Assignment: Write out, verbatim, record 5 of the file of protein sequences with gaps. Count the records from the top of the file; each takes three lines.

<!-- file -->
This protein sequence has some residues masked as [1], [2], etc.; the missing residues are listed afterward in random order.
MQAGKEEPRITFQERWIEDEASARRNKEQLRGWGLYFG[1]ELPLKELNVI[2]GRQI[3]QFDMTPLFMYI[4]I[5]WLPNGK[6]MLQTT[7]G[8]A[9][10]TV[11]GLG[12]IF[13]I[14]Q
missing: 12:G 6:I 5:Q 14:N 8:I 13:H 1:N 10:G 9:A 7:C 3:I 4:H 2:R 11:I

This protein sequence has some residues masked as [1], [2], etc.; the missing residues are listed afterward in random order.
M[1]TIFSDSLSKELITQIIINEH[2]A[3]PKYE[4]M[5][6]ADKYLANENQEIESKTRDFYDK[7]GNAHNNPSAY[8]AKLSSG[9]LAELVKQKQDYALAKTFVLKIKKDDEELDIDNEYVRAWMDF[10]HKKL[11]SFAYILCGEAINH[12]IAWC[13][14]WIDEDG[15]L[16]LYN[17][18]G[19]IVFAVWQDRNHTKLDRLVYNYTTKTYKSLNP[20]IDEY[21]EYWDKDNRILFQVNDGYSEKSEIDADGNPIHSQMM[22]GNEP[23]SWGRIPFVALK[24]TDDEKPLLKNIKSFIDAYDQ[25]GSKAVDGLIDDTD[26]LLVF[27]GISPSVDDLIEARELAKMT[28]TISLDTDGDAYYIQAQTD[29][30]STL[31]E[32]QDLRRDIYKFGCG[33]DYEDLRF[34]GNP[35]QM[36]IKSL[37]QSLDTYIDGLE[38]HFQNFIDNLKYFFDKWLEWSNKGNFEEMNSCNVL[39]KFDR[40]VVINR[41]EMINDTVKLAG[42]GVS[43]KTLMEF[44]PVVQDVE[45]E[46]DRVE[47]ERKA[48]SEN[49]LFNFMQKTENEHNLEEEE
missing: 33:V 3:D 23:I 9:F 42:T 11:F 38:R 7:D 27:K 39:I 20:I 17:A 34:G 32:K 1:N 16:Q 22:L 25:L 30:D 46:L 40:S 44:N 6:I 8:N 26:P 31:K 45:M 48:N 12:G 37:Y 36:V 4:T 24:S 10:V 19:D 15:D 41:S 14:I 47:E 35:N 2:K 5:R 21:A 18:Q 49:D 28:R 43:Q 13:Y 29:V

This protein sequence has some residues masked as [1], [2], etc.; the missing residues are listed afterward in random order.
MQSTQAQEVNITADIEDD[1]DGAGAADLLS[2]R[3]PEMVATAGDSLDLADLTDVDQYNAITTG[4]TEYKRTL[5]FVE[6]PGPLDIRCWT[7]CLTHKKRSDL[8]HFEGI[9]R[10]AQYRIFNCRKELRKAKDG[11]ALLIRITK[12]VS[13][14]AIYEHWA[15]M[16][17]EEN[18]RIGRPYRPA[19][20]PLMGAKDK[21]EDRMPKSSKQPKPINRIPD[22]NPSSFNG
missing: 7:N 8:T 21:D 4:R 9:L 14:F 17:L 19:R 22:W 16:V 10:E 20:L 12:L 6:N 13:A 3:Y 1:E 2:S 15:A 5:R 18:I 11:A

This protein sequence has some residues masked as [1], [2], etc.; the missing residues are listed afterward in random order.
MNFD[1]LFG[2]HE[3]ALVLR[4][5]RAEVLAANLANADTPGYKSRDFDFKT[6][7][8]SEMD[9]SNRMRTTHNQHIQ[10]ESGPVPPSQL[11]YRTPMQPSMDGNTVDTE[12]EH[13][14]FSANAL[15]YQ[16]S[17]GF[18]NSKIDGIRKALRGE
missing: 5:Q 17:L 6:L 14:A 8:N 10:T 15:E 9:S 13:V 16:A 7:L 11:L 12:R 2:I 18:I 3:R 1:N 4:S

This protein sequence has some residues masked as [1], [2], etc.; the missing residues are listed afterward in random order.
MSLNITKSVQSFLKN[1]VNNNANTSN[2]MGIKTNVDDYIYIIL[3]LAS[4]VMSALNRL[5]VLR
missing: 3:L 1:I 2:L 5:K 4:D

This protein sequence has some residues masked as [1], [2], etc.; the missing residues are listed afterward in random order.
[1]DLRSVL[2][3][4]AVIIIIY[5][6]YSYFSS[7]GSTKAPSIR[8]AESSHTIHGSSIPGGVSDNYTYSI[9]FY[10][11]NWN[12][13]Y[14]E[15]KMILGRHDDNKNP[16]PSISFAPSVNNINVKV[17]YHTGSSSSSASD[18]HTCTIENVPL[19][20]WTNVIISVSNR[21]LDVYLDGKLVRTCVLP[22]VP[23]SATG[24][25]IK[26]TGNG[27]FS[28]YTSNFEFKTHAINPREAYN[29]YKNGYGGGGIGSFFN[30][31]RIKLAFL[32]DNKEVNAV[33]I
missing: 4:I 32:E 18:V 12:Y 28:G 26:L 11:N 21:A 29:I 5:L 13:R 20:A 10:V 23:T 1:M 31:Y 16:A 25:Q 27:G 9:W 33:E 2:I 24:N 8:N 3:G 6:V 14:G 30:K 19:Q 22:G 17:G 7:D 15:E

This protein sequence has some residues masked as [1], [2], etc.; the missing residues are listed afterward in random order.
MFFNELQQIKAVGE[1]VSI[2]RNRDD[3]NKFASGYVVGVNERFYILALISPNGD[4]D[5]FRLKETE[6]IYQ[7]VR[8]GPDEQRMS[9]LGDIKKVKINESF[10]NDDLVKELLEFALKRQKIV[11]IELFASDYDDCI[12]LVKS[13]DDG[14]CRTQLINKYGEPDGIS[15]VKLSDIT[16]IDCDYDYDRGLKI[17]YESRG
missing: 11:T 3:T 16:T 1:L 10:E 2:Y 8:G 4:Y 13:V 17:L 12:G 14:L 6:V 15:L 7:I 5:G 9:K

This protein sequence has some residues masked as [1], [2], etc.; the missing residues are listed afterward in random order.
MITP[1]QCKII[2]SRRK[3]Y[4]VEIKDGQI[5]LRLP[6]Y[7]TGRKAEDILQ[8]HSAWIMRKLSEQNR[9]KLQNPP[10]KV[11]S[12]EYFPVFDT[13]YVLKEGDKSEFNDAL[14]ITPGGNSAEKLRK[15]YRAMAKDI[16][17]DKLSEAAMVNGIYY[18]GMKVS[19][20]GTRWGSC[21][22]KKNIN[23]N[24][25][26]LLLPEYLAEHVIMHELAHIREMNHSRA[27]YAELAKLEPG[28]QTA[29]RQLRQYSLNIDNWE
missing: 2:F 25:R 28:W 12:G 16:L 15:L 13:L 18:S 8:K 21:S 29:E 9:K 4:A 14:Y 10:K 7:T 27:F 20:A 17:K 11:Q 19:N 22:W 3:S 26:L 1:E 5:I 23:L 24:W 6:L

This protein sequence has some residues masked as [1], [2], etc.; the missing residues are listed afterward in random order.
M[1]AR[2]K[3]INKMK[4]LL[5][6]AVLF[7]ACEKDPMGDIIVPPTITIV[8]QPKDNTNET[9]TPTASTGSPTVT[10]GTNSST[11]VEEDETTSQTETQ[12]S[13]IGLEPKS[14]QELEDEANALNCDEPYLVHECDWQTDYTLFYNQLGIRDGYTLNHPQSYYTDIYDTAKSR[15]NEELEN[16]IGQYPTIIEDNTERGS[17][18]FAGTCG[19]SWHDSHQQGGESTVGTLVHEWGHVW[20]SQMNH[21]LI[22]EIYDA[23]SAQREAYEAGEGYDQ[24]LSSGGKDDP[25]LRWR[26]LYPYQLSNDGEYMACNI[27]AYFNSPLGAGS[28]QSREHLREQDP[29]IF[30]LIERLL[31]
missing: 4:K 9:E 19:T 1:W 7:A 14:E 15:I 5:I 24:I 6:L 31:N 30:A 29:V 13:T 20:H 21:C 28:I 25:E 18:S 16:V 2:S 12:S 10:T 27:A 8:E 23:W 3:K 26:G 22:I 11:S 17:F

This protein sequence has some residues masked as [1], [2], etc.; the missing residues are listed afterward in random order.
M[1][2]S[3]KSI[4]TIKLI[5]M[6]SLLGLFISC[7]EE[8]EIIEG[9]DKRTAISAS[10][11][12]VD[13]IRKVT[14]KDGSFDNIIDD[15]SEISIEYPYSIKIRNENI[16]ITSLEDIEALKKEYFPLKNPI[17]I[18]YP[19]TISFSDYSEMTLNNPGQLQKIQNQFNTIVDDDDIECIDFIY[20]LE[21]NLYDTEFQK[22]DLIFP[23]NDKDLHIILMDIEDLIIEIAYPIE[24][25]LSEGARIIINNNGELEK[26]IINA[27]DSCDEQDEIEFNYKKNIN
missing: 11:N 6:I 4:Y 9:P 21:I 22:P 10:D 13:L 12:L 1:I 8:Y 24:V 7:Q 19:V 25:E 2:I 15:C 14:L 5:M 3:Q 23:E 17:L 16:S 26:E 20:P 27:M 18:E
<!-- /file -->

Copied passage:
This protein sequence has some residues masked as [1], [2], etc.; the missing residues are listed afterward in random order.
MSLNITKSVQSFLKN[1]VNNNANTSN[2]MGIKTNVDDYIYIIL[3]LAS[4]VMSALNRL[5]VLR
missing: 3:L 1:I 2:L 5:K 4:D